TIFF.20 – From here to the end of the line. The Pink Cloud and Apples
I can’t help but notice how annoying this “pandemic film” label has become, which we are sticking onto most films released after we have barricaded ourselves in our homes, where every little crumb of sci-fi constructed on the possibility of an Apocalypse is the film which completely encompasses the domestic experience of the Covid age. Two of the films which had to suffer this particular filter of interpretation are, surprisingly enough, debut films that have been crisscrossing festivals lately, even though they are both written and produced in pre-pandemic times: one is Apples, directed by Christos Nikou, a militant descendent of Yorgos Lantimos’ cinema, to whom Cate Blanchett attached herself as a producer; the other is The Pink Cloud by Iuli Gerbase, a hot pink Brazilian film starting off from an absurdist premise (how else could I call the fact that a handful of people end up spending the rest of their lives in the place where a toxic storm left them stranded?). I am not discussing the probability or plausibility of these premises, despite the fact that this is where most errors in scriptwriting are born: there’s a toxic cloud that’s killing people in The Pink Cloud, yet somehow it’s impossible to build an entire underground city during one’s lifetime, especially one that perfectly mirrors the one where you used to live? Similarly, Apples rests on the insufficiently explored notion of collective amnesia – people seem to just suddenly and randomly lose their memories, while doing the most mundane tasks (driving their cars, eating, sleeping in the bus), and most of them are struck by the tragedy when they don’t have their ID cards or cellphones on them, and are thrown into the lion’s den smack in the middle of the 21st century. I’m not going to complain any further about this – especially because I wholeheartedly believed in the characters’ shifting visages in What Do We See When We Look at the Sky, Alexandre Koberidze’s love fantasy, showcased in the same main competition at Transilvania IFF. In the following, I will spend less time discussing these films’ visionary nature or their premonitions regarding the pandemic which we are experiencing and more about how these worlds function at a larger level- strictly speaking from this angle of the pandemic, these worlds are as thin and boring as they can get; their true goals are character studies, transformations, and bruises.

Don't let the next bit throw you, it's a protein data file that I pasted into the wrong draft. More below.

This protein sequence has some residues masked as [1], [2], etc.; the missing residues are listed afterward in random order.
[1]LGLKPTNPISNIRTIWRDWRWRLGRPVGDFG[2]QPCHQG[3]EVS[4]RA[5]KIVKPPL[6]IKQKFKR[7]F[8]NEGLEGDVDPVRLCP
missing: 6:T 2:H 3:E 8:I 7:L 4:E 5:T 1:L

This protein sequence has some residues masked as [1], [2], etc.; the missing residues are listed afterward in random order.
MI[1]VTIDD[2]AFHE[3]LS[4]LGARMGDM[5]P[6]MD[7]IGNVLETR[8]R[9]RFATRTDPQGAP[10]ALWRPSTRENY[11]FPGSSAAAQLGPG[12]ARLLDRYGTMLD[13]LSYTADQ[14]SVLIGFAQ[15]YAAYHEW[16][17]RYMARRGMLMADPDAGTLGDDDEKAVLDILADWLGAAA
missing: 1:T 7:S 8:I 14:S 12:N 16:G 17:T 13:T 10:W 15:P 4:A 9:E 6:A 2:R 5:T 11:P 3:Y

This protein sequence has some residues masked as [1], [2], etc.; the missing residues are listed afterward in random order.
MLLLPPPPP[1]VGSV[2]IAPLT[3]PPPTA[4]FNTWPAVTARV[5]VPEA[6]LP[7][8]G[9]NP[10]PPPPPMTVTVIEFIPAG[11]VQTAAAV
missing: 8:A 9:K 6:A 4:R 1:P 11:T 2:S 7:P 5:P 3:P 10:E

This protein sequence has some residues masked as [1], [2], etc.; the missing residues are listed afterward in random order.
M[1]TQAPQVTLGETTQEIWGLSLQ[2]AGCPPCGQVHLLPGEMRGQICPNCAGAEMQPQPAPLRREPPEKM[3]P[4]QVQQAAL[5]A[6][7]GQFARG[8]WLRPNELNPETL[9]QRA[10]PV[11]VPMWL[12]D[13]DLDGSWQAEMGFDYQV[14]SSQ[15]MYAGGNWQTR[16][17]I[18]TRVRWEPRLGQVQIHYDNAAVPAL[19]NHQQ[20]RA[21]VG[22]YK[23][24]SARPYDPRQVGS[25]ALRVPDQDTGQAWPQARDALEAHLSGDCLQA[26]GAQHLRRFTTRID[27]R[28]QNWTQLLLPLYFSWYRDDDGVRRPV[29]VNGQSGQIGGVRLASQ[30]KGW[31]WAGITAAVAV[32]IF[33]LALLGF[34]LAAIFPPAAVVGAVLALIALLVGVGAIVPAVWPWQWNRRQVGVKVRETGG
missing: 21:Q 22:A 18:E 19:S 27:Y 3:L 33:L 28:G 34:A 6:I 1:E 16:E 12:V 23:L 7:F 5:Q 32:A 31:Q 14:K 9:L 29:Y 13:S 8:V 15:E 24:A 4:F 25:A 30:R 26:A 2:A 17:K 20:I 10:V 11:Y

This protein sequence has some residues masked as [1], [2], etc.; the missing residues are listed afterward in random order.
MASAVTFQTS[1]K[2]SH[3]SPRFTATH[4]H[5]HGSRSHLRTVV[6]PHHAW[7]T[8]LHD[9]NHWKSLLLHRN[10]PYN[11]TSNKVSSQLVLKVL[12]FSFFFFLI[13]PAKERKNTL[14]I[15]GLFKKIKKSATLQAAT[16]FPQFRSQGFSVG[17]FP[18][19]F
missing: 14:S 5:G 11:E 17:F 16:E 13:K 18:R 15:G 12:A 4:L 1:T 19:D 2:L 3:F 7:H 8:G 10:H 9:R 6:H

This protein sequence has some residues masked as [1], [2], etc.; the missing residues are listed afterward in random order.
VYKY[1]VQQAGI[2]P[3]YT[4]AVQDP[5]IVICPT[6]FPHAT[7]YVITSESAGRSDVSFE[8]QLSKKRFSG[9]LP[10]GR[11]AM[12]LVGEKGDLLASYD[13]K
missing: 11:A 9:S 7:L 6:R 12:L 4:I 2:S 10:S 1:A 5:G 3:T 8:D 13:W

Social media freaks
In Apples, the plague of forgetfulness grasps Aris (Aris Servetalis) while he is on a bus; he cannot remember his name or his address, all he knows is that he’s feeling an insatiable pleasure towards eating red apples (and this is as far as the platonic metaphor of the cave goes). He’s led to a social rehabilitation program, where the government gives lost people a home and a salary – well, nothing comes for granted, and the participants have the responsibility of taking over their new identities in a controlled fashion. They receive tapes with instructions: small tasks explained step by step, that become increasingly hard, meant to put them in a difficult spot, each to be documented with a Polaroid picture (and this is as far as the metaphor of Instagram addiction goes); those responsible can barge into your home at any giver hour to check your notes and see if you took your picture properly, if you’re keeping a record of things, meaning a photo and a checkmark. This way, Nikou is trying to construct a light comedy about attempts at engineering social uniformity, about social media freaks, about the fear of loneliness.
Despite the fact that he denies any sort of affiliation with Lanthimos in interviews, Nikos’ protagonist is simply bressonian in the vein of Lanthimos (he’s followed by deadpan humor, he’s asexual, stiff, robotic). On top of it, he finds his partner in yet another amnesiac, a woman, but the difference is that she’s further ahead down the line of tasks than he is. Both are naive in a reductive sense: she gets so scared of horror flicks that she hides under a chair, he cannot conceive of eating anything other than apples; the charade is extremely similar to Dogtooth (dir. Yorgos Lanthimos, 2009), where one family’s kids know nothing else than the reality offered by their parents, one that was essentially fabricated. Anyways, Nikou is not a cynic, and he knows when he shouldn’t push things, and Apples substitutes tragedy with a less-pretentious gallery of comical vignettes seen in long shots – Aris as he is borrowing a girl’s tiny bicycle to take a picture, not before seriously scratching it on both sides; Aris attempting to go to a strip club; Aris in a spacesuit, following a costumed Batman as he is losing his memory. The modifications or changes are somehow subtle – if, initially, he is docile and disciplined, slowly, his little revolts, manifesting as skipping obligatory tasks (to have a one night stand, for example) and up to the shock of eating other fruits, slowly start to appear. Servetalis didn’t seem fully convincing in this process of rehabilitation. On top of it, this idea about a dissolving identity, which is otherwise intriguing, gets lost in this insular love story, and so, how do we ever find out what happens to the other amnesiacs – have they ever remembered anything?